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The program sampled Gypsy music (or, rather, classical music inspired by Gypsy music) from Romania to Argentina. The music, particularly in the violins, was passionately intense, fast-moving and virtuosic, beginning with Enescu's "Romanian Rhapsody" No. 1 and ending with Manuel de Falla's "El Amor Brujo" ("Love, the Sorcerer"), which filled the whole second half.

"El Amor Brujo" -- by far the evening's climax -- received not the usual suite of orchestral highlights but a full-scale performance, with five dancers, gutsy canto jondo by mezzo-soprano Suzanna Guzman and a brilliant solo introduction by flamenco guitarist Richard Marlow.

The dance performance revealed one previously unexplored aspect of the new music center's acoustics: The floorboards of its stage sound spectacular in a foot-stomping flamenco zapateado. Led by conductor Miguel Harth-Bedoya, the orchestra brought proper intensity to the "Dance of Terror" and to the "Ritual Fire Dance," which was performed twice, first with dancers and again (even more powerfully) as an orchestral encore. All the dancers were good; Anna Menendez, Edwin Aparicio and Norberto Chamizo Garrido were particularly effective in Falla's tale of obsessive love reaching beyond the grave.

The evening's intensity began with a dazzling performance of the rhapsody and took on descriptive colors with Argentine composer Osvaldo Golijov's "The Night of Flying Horses," a suite from a movie about doomed love between a Jewish woman and a Gypsy man. Ravel's "Tzigane" is one of the most difficult violin solos ever written, but the orchestra's principal second violinist, Qing Li, almost made it look easy.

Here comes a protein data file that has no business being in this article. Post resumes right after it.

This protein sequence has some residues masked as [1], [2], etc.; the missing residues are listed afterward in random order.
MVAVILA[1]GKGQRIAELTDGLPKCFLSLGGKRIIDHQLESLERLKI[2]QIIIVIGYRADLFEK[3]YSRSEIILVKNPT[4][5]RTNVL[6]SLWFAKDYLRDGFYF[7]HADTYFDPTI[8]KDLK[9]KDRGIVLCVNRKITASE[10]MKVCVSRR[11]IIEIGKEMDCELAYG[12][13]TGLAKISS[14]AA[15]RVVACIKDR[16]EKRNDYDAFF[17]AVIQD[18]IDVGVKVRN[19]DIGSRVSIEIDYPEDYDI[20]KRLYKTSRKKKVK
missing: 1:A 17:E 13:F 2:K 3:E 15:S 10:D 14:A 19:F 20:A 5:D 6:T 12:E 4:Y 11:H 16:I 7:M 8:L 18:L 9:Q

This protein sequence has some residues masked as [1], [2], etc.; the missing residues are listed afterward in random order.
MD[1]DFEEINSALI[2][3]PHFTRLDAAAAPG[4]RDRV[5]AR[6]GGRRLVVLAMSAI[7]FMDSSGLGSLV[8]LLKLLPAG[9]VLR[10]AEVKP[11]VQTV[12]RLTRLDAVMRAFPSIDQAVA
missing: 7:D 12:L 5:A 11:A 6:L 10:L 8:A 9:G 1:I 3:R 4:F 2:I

-- Joseph McLellan


Igor Stravinsky could not have been more wrong. He called Antonio Vivaldi a "dull" composer who wrote the same music over and over. On Friday night at the Library of Congress, the baroque group Rebel proved Vivaldi a composer rich with a sense of excitement, wonder, pathos and virtuosity.

Rebel's concert, "Shades of Red" (Vivaldi had red hair), smartly contrasted sides of the Venetian composer unknown to those familiar only with the ubiquitous "Four Seasons."

The anguished beauty in the Sinfonia "Al Santo Sepulcro" rivals Samuel Barber's famous Adagio. Rebel emphasized the music's silence as powerfully as its haunting, droning strings. Then, as if to jolt us back to life, the group followed with the "Concerto alla Rustica." Gruff bowing from strings and vigorous strumming from baroque guitarist Daniel Swenberg pulled the concerto out of the concert hall into a Tuscan village pub, swinging and rocking.

Rebel, named after the French baroque composer Jean-Fery Rebel, is an ensemble of eight musicians (five strings, harpsichord, lute/guitar, recorder) unafraid to have fun with the music. They enjoy playing loud and fast as needed -- a refreshing approach compared with some anemic period-instrument groups from decades ago.

In America, the recorder is often thought of as a child's instrument. But that's clearly not how Rebel's recorder player, Mathias Maute, sees it. In the four concertos he performed, he displayed a rare virtuosity. With a pure, round tone he swept through Vivaldi's rapid-fire runs, barely taking a breath. The deep expression in the Largo from the Concerto in G (RV 443) proved that Maute may be the finest of today's players, and that Vivaldi can be profoundly moving -- never "dull."

-- Tom Huizenga

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